Day 7: Built the inside “maintenance door” in the slightly skew frame. So instead of building the door and then trying to fit it, I built it inside the frame, with thin plywood spacers clapped all around. Added odd little pieces here and there to make sure we can fit the mesh everywhere. The afternoon after school we went “window shopping” to inspect some options for the future inhabitants.
Day 8: Another big one – as Saturdays have become lately. Built and hung the big outside door, over the inner maintenance door. The purpose of this outer door is to be able to close off the western side when we get those foul winds and rain. Of course my QA engineer wasn’t happy with the way I extended the door to overcome a gap in the by now the skew claiming frame, but he eventually gave in to sound reason, and he did help a lot through the day and came up with an excellent idea to finish off the door and clasp the fox wire in the same process. Saved me screwing wire for a long section on ground level – which is a pretty uncomfortable job at my age. Late afternoon was spent closing off all the gaps where wild birds could crawl in and nest. Scott came over and helped screw in some very shabbily cut pieces of plywood to close off more bird entry places. He earned his beer.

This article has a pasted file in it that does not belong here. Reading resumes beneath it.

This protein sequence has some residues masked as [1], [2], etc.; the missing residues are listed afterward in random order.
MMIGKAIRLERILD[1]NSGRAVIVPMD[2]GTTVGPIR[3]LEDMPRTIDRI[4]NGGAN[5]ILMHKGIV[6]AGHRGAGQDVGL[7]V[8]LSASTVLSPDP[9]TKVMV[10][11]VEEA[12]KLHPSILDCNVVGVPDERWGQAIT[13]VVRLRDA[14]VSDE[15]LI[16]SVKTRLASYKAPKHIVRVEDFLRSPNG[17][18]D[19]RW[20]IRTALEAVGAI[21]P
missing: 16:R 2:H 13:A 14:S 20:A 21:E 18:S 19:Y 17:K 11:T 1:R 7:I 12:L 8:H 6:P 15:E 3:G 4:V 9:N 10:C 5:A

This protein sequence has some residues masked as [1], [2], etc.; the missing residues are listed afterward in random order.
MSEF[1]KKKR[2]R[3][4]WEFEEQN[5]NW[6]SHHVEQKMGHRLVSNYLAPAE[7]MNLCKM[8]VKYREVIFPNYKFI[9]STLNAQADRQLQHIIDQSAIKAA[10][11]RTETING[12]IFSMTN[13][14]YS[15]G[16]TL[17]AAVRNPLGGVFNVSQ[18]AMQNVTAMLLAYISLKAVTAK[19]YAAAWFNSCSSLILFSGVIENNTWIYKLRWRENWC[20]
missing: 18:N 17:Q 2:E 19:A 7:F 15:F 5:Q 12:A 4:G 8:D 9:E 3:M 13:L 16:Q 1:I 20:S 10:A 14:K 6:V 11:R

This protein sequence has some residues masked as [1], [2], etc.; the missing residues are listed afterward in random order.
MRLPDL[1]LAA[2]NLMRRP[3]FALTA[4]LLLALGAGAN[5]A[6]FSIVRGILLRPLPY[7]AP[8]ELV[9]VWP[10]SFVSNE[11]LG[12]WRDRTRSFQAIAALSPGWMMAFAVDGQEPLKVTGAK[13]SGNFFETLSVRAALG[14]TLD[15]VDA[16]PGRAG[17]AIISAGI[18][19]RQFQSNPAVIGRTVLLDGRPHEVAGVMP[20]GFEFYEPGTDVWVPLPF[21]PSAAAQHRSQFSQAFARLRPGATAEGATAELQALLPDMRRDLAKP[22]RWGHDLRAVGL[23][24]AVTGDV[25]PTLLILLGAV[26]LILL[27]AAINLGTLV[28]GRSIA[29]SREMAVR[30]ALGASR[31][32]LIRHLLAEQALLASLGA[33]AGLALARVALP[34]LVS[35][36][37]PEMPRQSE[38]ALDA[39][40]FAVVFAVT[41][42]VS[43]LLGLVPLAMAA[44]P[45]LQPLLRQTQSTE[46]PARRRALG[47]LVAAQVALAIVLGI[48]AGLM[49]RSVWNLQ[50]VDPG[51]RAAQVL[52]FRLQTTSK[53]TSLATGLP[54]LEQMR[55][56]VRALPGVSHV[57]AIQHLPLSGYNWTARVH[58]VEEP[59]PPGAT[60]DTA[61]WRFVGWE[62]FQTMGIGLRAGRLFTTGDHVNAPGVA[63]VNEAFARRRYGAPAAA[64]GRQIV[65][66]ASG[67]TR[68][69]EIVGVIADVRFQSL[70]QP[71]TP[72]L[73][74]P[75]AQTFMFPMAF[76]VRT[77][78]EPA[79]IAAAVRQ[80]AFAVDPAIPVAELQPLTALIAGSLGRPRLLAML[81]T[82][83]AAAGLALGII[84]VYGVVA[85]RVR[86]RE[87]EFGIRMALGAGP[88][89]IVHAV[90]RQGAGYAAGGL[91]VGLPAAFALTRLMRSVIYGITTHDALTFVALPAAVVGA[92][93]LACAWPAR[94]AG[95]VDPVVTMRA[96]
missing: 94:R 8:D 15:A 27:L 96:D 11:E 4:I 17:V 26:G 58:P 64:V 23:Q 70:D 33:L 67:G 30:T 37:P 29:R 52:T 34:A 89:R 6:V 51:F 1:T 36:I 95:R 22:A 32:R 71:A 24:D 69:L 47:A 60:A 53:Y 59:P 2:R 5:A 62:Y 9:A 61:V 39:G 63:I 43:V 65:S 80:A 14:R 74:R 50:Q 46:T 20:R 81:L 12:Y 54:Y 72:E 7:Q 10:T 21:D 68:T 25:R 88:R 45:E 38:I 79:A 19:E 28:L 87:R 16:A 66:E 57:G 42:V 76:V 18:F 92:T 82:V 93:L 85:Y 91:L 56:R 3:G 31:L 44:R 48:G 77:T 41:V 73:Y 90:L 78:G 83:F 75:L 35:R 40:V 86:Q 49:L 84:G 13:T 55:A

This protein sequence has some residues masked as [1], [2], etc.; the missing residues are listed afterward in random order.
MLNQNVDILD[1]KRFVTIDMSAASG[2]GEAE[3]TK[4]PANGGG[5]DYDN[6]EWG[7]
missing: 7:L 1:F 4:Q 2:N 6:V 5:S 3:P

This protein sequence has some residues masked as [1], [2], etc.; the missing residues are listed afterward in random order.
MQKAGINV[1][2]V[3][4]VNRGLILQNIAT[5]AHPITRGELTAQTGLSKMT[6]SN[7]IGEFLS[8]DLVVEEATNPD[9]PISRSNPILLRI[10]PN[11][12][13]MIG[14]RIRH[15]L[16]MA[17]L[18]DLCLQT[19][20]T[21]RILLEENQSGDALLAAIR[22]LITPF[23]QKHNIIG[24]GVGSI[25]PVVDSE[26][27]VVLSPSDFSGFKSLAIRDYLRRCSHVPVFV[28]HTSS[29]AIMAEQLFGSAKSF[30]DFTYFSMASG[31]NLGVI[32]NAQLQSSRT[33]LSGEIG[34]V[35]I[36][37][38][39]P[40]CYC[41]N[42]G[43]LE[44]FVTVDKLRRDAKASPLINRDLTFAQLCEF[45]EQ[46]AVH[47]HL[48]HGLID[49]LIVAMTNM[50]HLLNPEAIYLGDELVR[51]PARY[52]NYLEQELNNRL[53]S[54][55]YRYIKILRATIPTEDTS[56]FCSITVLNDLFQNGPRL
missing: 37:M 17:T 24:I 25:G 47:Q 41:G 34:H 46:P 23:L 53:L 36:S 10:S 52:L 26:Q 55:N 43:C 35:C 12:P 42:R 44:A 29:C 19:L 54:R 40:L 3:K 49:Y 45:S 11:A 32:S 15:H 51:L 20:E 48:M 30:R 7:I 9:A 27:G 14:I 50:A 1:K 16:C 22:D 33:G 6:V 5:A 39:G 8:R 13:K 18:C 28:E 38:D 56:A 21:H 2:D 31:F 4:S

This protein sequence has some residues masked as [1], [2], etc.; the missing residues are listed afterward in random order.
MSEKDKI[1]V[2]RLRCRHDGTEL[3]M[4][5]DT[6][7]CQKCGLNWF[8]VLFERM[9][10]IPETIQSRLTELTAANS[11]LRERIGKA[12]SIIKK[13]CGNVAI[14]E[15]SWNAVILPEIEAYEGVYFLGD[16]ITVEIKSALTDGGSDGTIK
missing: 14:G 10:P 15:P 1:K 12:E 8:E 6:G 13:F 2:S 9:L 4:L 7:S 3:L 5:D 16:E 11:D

Day 9: The morning we planted all the pot plants, fitted the “shelves” for the nest boxes, went on a road trip to get all the guttering and pipes, plus a little enclosure for the little girl’s new puppy. Timmy she calls him, Prince Timmy actually. Amazing girl at the green shed helped us get all the correct fittings, at the best prices too. Avid bird lover, maybe that gave us the edge. It’s quite fun to drive back in the gale force wind with 6m flexible pipe and gutter on the trailer overhanging the car. Fortunately the roof racks took the brunt of the punishment. When we arrived back home it was sooooo windy! We actually moved the pot plants into the protected corner with the outer door shut to protect them.
Quick swim as instructed by the QA manager, then I finished off sanding some of the rougher edges.
The work week was a blur again, squeezing in an hour or two of varnishing here and there. Any guesses what this is going to be? To be continued…